On our visit we checked into Chateaubelair on the northwest side of the island. Then we sailed down to Cumberland Bay and anchored with our stern facing the shore – an anchor heading out to sea and a line tided to the shore. What were our overall thoughts of the island and the people? Watch the video to find out. And check out the photo gallery too.
What is a boat life with boat buddies like? Boat buddies are boats that you decide to travel with. Once you start cruising, you’ll meet a variety of boaters in an anchorage. Considering that most people are heading the same direction, many boaters choose to team up for social, safety and, if it’s a kid boat, guaranteed play dates.
Watch the following video to get a glimpse into the boat buddies we had on our journey from the Bahamas down to Trinidad. Find out why all the girlies from Rondo, Pura Vida and Britican are bending over. Watch now…
Most boat crashes and hull crunches happen when docking and leaving a dock. Why? There’s a variety of reasons. Some new (and experienced) boat owners misread the elements (wind, tide, current). Other’s misjudge the space available. And it’s very common for inexperienced marina dock hands or crew to mess things up with the lines. Boat handling leaving a dock is a key skill to learn.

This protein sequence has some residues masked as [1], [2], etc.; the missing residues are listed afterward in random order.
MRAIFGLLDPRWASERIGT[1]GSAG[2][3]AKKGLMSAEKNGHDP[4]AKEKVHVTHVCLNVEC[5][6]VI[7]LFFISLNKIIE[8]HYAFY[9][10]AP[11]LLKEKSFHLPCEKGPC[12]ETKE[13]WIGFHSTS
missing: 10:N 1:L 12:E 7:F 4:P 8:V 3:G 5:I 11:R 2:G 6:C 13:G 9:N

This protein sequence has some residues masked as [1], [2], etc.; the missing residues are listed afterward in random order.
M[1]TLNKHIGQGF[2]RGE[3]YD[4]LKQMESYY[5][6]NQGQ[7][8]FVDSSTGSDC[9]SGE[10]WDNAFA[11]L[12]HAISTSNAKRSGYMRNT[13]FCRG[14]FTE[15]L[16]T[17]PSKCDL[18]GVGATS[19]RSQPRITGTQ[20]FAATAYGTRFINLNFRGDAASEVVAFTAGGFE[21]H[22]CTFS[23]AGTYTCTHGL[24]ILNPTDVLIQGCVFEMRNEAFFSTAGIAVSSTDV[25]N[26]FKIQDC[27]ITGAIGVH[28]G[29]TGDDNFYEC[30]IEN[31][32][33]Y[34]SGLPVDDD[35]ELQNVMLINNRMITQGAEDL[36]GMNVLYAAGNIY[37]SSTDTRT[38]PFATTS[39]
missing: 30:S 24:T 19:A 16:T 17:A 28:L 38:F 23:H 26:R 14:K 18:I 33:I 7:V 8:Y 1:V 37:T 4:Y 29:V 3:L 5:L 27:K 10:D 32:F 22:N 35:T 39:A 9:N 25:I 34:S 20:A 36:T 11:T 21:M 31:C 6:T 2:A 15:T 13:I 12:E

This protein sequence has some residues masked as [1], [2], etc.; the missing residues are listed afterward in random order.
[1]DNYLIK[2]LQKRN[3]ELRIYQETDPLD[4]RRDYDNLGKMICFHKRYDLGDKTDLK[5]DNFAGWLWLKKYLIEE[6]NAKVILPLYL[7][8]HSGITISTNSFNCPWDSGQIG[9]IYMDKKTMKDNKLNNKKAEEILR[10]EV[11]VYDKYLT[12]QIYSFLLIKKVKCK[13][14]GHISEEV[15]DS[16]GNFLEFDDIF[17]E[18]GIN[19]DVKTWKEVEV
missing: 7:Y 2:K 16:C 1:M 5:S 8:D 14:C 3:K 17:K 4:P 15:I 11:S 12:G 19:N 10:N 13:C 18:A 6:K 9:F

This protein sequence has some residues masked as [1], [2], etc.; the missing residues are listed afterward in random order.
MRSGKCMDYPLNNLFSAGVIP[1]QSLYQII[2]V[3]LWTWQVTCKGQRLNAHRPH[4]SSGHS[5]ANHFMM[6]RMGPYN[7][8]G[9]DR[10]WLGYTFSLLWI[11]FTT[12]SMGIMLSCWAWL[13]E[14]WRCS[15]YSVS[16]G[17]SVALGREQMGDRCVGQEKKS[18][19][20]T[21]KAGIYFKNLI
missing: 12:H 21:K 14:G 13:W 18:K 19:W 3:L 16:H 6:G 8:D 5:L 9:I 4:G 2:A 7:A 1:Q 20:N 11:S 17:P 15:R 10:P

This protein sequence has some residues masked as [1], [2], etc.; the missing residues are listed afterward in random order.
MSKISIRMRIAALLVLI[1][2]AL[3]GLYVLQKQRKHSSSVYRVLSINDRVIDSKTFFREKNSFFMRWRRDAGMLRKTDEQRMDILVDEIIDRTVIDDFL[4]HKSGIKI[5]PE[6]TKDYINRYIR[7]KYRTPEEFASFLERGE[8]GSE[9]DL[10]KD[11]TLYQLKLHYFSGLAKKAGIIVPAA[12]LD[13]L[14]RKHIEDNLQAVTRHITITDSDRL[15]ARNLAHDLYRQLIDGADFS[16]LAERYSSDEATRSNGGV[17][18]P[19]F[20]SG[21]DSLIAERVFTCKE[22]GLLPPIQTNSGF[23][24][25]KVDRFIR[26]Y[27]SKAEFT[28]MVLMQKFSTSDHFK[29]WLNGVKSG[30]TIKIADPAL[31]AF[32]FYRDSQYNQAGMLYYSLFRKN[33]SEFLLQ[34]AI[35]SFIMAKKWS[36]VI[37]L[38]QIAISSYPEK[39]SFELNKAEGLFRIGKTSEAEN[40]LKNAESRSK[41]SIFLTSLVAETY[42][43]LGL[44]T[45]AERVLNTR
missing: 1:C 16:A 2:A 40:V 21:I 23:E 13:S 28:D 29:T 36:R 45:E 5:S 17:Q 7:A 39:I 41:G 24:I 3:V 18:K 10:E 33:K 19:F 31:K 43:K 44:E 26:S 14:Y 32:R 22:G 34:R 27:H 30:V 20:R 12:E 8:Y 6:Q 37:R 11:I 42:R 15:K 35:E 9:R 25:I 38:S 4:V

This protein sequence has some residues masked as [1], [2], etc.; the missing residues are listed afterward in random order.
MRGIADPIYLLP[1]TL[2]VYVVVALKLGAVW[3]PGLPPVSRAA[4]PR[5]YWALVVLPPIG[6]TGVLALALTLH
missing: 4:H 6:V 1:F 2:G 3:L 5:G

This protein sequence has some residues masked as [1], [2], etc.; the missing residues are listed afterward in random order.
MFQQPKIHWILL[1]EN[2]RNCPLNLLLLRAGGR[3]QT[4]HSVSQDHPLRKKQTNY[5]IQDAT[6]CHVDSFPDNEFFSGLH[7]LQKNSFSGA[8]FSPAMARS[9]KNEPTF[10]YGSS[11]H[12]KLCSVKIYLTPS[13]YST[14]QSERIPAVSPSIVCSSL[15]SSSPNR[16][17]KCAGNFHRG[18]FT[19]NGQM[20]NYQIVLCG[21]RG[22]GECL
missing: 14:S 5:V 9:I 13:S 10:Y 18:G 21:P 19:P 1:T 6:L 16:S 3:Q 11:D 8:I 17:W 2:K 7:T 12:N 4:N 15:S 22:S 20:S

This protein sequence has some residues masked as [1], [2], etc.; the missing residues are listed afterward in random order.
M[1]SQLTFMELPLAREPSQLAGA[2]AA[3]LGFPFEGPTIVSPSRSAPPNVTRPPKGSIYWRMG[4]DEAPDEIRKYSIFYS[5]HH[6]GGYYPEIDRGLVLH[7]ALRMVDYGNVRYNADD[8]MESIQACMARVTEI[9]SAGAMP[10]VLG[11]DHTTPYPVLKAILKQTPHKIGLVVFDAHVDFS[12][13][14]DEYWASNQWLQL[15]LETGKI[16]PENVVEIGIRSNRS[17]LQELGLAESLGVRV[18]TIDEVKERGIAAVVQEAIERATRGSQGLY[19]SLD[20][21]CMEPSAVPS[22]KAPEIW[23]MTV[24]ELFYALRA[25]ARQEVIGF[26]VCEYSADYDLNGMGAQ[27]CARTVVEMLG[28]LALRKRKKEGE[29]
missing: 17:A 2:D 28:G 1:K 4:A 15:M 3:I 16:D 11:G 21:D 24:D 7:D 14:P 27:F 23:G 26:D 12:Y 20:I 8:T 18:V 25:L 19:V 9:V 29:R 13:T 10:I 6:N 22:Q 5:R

Unfortunately, once a new boat owner has a crunch it can be quite a setback.
Sure, there’s a cost associated to a scratch or hole but the real issue is with confidence. We’ve met many new boat owners that have a few small accidents and decide to call it a day. Take a look at all the boats you’ll find in a marina on a perfect sailing day – many people want to live the dream, buy access to the dream and then lose steam when it comes to actually making the dream happen (leaving the dock).
The crazy thing is that there are very safe and easy steps regarding boat handling leaving a dock.
In fact, the steps that we use make docking and leaving a dock look like a breeze – even for newbies. Like so many things with boat ownership, having a blueprint or a checklist can help you make a success out of it more times than not. Below you’ll find a video where Simon explains the procedure, we then demonstrate leaving a dock and we also provide an alternative. Furthermore, you’ll find the steps written below the video.